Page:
Monday, November 10, 2014

What is the least amount of validation work that can be done to maintain an accuracy in antibody-based studies?

We recently had a chance to sit down with a few of the Antibody Engineering and Therapeutics speakers to get an inside look into what they're working on and insights into their work.  We start this interview series off with Dr. David Rimm, a Professor of Pathology and Director, Yale Pathology Tissue Services and Yale University School of Medicine.

Today, he starts of by answering the question:
What is the least work I can get away with but still have accuracy in antibody-based studies?
Dr. Rimm: In general, that depends on the application. Sometimes you can minimize your work by carefully scrutinizing the spec sheets that come with the antibodies. If the antibodies are validated in a very rigorous way, the spec sheets that come with the antibodies will share that information, including examples of progressively increased cell lines for either Western blots or immunohistochemistry or immunofluorescence or flow cytometry, whichever application you are looking to use the antibody in. So, the least work, I guess, is when the company does the most. You have to be the judge of that as you review their products, often in advance of purchase.
To follow up, we asked:
Is there any hope that I can get someone else to do this work?
Dr. Rimm: There is hope that someone can do it for you and that is the vendors. The vendors may do it for you if they are interested in having high-quality antibodies and if they are concerned about antibody validation. Again, some vendors are more
concerned about this than others.

The other way is to hope for some sort of certification. There is a group called: “The Global Biological Standards Initiative” – GBSI. They have convened a committee of interested scientists from biotech, pharma and academia to try to set up standards by which antibodies should be validated in an application-specific manner. The hope is that ultimately this organization – or some other related organizations – might be able to certify antibodies. You could perhaps envision a day where you could buy only certified antibodies and when you purchase a certified antibody that was properly stored, you wouldn’t need to do any validation at all.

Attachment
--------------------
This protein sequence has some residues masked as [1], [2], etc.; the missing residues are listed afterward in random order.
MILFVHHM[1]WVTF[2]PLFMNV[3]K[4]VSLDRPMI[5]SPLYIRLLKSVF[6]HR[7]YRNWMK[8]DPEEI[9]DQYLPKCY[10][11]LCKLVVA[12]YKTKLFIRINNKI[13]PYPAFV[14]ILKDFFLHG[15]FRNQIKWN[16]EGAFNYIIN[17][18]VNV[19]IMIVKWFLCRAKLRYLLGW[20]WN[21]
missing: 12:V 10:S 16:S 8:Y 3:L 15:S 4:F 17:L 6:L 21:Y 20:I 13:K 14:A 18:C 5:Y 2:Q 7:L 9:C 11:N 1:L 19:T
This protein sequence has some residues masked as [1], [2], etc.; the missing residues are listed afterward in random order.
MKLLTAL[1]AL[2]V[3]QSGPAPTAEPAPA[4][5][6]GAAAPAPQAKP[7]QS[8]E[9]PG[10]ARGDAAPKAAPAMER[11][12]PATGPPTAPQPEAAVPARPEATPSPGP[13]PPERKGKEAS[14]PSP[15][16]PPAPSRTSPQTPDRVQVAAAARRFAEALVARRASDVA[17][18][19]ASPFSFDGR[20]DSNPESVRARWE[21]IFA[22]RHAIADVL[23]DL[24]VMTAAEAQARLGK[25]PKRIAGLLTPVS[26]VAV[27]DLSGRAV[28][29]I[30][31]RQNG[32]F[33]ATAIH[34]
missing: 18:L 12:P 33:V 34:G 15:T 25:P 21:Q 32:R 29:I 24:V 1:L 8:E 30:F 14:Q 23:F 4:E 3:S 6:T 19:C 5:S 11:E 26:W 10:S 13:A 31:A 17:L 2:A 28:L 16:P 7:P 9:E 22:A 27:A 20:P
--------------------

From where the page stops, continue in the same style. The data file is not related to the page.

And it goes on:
Those events are still in the future. It’s not clear when that will happen, but I think there is hope that at some point we may be able to have less burden of antibody validation on the laboratory and more burden of laboratory validation on the vendor.

Dr. Rimm will be presenting Use and Abuse of Antibodies in Research and the Clinic on Tuesday, December 9.  For more information on this session and the rest of the program, download the agenda. As a reader of this blog, when you register to join us December 8-12, 2014, in Huntington Beach, California and mention code XD14172BLOGJP, you can save 20% off the standard rates.

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